Now in its second season, Mountain Monsters debuted in 2013, with a run of six episodes in which the AIMS gang – namely leader “Trapper,” lead researcher Jeff (whose main purpose is to operate the obligatory FLIR night vision-type gear), burly “security” officer named “Huckleberry,” chief trap-builder Willy, the morbidly obese “rookie” named Buck, and a wildcard, ex-Marine named “Wild Bill” – stalked through the woodlands of Kentucky, the Virginias, and Tennessee in search of such creatures as the Mothman, Lizard Demon, Bigfoot, and Devil Dog. Inevitably (and obviously) the gang never captured any of these creatures – hell, with this obnoxious and loud gang of clowns stomping around in the woods with shotguns, ANY wildlife in the area was likely to split in record time – but this doesn’t stop the AIMS “investigators” from unanimously declaring that every creature they try to find is in fact real.


And that’s about where the show begins to lose any and all credibility.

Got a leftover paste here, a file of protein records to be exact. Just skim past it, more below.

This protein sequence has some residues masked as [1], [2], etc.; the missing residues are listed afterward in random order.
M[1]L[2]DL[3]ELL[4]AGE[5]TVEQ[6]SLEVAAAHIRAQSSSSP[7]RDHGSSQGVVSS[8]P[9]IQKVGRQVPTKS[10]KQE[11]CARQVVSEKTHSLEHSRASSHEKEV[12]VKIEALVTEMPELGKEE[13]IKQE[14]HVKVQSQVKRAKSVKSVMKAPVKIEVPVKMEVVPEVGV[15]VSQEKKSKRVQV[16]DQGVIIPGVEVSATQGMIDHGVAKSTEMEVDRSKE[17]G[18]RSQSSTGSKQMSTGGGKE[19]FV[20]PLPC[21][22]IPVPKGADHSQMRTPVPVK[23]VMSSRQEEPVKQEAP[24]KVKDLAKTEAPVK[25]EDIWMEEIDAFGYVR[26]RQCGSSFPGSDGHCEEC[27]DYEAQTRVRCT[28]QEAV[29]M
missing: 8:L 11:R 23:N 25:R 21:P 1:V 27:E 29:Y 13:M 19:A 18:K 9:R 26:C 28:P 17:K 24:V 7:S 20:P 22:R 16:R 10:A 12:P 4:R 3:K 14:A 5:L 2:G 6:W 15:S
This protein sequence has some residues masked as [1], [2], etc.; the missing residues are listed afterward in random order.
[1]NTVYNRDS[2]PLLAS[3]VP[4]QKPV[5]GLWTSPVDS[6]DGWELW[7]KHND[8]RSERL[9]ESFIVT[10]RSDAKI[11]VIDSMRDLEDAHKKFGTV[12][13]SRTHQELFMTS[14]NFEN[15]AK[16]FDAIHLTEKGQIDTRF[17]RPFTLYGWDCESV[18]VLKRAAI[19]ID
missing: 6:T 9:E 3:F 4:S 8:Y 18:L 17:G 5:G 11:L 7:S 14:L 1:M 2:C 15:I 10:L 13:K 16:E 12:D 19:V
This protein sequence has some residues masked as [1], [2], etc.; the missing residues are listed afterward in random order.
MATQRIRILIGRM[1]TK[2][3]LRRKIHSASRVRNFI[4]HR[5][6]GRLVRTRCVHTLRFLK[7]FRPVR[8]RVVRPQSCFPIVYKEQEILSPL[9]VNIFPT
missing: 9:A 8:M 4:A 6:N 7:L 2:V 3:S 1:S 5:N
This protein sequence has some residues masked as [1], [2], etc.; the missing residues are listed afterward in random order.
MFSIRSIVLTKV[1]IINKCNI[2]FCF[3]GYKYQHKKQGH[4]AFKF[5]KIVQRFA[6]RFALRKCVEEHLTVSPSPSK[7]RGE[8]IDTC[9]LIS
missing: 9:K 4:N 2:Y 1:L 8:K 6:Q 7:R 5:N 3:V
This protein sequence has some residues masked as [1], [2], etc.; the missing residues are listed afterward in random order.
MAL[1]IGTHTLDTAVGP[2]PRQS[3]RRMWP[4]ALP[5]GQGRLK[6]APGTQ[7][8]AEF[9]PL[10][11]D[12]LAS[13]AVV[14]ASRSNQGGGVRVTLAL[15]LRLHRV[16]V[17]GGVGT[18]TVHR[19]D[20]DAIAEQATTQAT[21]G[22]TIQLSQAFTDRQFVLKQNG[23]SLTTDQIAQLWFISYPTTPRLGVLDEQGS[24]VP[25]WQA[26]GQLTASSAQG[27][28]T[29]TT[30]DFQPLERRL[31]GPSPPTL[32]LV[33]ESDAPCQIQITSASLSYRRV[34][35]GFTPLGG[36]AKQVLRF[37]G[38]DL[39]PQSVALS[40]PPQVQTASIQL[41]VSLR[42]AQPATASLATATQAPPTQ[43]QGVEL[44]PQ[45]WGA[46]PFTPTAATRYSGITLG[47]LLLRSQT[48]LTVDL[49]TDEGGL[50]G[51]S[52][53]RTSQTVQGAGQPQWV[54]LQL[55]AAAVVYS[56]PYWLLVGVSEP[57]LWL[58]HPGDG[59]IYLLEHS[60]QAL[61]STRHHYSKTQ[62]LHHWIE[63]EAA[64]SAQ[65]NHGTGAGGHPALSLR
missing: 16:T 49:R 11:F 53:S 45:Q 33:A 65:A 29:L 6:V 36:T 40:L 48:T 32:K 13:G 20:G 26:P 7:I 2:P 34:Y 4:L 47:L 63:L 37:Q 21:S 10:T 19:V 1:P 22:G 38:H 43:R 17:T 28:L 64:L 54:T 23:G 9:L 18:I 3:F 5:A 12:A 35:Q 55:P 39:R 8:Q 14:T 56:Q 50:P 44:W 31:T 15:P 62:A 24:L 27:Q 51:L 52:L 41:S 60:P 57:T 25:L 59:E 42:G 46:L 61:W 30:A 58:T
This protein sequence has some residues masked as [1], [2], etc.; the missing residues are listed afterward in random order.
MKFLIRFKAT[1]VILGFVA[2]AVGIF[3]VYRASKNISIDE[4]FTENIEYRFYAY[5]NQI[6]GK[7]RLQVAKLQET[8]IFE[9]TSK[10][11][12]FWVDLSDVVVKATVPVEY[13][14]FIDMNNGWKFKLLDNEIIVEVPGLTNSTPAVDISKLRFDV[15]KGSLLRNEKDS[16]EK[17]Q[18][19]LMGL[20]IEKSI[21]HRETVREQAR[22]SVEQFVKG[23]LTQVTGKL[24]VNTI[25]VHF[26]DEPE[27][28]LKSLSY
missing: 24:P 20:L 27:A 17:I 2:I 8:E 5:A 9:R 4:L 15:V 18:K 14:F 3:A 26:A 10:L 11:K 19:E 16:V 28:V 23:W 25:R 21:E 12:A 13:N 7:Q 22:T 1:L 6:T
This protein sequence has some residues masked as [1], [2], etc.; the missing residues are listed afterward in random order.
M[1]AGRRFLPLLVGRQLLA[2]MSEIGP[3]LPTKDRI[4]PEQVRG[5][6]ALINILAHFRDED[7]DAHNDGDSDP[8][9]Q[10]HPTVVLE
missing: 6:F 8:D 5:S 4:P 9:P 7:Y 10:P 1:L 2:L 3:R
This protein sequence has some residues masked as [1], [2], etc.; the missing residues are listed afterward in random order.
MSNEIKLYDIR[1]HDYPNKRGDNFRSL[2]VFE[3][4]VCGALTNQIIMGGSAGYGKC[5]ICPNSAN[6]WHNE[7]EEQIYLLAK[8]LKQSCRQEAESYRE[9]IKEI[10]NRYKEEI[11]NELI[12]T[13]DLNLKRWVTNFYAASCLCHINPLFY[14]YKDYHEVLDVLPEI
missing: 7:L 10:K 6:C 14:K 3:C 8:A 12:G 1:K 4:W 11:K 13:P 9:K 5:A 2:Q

For one thing, there’s positively nothing scientific about the methods used by the AIMS gang – for example, despite finding hair samples and foot prints, the investigators never make any attempt to cast any tracks nor really even take such (apparently, hard) evidence seriously. Their main – and only – goal seems to be to shoot and kill whatever monstrous beast they’re looking for – not exactly how one would ideally want to approach looking for previously unknown, potentially endangered animals. Say what you want about the sometimes outlandish methods employed by Matt Moneymaker and the gang on Finding Bigfoot, but that program seems positively methodical and commendable when compared to the overt outrageousness of Mountain Monsters. Without exception, each episode of this program features the sketchiest batch of evidence one would ever hope to see: grainy cellphone videos (which frequently look mighty suspicious with regard to their use of CGI), blurry, indistinct trail camera images (that again, look doctored to me), and first-hand eyewitness accounts provided by persons with names like “Fish” and “Wolfie” who seem to fall into line with the most stereotypical descriptions of what one would expect “rednecks” to look like. To make matters worse, Trapper jumps to wild, ludicrous conclusions about the creatures he and his associates are looking for: there’s no skepticism whatsoever since the program seems to assume all these creatures are absolutely real right off the bat.